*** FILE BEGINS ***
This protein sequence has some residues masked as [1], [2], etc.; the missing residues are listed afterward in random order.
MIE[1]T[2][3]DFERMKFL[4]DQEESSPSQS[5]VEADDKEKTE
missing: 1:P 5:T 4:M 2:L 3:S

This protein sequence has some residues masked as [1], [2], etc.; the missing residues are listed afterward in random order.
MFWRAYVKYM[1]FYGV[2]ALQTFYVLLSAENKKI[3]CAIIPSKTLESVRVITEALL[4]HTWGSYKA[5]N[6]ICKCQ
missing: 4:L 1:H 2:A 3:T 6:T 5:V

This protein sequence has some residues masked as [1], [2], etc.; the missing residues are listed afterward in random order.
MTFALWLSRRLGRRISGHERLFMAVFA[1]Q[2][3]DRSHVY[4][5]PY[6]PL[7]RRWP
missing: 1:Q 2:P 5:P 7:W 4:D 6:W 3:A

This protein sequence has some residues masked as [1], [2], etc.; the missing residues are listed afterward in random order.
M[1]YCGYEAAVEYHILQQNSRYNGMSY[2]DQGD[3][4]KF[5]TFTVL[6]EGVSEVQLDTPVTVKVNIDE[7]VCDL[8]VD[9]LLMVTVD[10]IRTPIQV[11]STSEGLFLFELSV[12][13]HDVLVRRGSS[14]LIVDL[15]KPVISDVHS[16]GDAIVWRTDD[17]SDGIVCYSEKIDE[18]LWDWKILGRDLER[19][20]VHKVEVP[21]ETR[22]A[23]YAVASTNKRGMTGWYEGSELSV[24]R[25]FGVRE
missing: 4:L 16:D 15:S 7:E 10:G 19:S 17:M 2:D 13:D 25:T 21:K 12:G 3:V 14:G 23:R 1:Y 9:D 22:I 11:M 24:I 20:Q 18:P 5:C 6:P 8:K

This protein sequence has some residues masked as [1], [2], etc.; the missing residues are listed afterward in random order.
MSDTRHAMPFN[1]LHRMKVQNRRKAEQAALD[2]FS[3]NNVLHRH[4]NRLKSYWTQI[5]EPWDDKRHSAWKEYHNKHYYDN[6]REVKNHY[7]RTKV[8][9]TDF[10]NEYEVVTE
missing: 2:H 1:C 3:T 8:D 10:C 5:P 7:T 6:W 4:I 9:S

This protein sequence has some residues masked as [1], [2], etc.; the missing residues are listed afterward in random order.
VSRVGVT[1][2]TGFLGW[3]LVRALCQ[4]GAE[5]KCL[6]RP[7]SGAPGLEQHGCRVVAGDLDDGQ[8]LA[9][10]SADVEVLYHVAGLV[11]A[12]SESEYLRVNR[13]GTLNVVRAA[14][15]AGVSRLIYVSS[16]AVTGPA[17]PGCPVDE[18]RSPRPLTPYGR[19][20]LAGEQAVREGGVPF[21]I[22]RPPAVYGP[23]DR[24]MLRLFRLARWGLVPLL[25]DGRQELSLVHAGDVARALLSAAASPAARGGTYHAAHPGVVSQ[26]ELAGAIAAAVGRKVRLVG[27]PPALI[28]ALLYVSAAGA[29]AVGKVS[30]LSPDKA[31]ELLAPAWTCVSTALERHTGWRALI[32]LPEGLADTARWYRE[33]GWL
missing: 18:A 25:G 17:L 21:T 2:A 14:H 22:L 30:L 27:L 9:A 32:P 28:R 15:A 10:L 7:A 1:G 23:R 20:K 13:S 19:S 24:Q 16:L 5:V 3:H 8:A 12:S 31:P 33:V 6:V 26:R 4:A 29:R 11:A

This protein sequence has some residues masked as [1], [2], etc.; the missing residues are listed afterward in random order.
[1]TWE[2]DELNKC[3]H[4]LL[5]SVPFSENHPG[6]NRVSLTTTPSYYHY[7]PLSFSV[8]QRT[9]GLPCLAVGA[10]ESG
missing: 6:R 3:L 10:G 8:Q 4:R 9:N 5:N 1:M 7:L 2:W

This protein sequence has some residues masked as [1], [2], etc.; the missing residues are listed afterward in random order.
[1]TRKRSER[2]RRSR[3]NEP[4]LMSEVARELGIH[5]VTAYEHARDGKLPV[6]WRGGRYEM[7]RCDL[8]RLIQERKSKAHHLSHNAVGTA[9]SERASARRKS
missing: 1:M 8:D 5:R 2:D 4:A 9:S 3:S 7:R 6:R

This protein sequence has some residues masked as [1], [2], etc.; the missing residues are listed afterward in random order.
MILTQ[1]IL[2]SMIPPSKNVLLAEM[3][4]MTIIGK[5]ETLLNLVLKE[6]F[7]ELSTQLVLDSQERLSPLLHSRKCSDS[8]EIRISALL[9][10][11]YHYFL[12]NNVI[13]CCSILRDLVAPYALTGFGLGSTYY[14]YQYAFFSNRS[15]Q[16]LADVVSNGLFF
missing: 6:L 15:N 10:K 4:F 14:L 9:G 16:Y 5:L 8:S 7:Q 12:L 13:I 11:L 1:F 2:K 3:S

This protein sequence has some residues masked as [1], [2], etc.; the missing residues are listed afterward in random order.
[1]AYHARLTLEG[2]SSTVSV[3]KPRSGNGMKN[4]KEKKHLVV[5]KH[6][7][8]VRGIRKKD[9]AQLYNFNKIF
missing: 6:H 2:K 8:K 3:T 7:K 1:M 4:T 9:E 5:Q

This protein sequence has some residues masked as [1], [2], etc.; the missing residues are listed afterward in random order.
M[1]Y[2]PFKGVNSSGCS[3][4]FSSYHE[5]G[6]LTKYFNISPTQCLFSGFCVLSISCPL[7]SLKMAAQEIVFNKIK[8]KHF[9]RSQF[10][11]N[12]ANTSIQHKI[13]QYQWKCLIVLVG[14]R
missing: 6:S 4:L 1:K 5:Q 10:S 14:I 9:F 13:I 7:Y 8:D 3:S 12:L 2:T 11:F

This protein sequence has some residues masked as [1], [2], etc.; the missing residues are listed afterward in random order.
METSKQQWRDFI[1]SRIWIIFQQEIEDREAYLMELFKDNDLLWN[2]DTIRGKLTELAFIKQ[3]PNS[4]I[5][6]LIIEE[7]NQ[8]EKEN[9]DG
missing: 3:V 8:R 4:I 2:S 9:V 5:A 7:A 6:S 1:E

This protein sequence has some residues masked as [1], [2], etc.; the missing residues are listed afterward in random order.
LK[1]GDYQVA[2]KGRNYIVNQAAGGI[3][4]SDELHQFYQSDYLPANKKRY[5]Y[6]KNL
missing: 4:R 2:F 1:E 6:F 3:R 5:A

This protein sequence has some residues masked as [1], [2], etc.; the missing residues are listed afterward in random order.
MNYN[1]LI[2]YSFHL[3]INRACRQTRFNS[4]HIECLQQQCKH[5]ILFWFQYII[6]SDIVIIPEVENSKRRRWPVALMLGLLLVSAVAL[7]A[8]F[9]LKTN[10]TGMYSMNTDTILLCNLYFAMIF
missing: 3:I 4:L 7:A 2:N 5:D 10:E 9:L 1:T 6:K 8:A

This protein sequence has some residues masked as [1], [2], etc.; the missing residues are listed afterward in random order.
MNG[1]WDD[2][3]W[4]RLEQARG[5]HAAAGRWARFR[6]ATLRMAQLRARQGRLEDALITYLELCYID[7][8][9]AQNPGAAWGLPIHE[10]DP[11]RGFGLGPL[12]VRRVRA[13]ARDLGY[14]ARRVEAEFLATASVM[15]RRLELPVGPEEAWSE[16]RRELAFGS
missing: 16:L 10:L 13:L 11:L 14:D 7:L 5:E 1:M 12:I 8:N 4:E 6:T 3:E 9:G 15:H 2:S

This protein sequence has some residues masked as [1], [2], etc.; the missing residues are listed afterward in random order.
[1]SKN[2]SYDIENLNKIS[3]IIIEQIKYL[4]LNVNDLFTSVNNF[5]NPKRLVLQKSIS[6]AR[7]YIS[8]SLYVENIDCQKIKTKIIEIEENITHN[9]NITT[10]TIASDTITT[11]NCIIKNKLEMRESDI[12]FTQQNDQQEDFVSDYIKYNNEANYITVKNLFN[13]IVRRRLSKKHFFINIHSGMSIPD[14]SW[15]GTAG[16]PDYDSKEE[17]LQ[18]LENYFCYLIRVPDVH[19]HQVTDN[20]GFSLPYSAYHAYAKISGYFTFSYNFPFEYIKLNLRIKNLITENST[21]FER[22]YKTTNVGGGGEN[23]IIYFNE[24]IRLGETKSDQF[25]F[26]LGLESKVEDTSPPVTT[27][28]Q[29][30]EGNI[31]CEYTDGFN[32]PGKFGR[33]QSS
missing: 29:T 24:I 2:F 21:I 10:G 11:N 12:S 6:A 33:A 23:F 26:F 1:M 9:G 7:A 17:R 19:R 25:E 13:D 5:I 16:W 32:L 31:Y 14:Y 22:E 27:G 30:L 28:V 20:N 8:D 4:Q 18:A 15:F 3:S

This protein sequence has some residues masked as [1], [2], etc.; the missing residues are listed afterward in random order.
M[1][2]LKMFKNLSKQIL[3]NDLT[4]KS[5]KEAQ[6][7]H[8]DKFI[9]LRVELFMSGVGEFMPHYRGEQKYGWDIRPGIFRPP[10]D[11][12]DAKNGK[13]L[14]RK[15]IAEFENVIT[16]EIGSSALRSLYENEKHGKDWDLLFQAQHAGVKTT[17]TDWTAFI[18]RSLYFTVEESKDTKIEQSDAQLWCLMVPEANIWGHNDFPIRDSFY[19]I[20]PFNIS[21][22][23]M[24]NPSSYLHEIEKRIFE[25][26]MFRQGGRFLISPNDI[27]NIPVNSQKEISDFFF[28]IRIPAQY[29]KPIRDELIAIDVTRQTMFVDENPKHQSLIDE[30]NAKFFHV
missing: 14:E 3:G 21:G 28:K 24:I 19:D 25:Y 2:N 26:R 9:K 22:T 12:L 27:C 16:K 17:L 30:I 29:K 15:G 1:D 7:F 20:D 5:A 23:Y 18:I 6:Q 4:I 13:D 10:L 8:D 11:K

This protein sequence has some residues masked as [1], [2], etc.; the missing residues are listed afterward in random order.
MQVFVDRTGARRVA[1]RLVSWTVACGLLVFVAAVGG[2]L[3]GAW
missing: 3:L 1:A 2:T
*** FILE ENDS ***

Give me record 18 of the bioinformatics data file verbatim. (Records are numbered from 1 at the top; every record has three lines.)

This protein sequence has some residues masked as [1], [2], etc.; the missing residues are listed afterward in random order.
MQVFVDRTGARRVA[1]RLVSWTVACGLLVFVAAVGG[2]L[3]GAW
missing: 3:L 1:A 2:T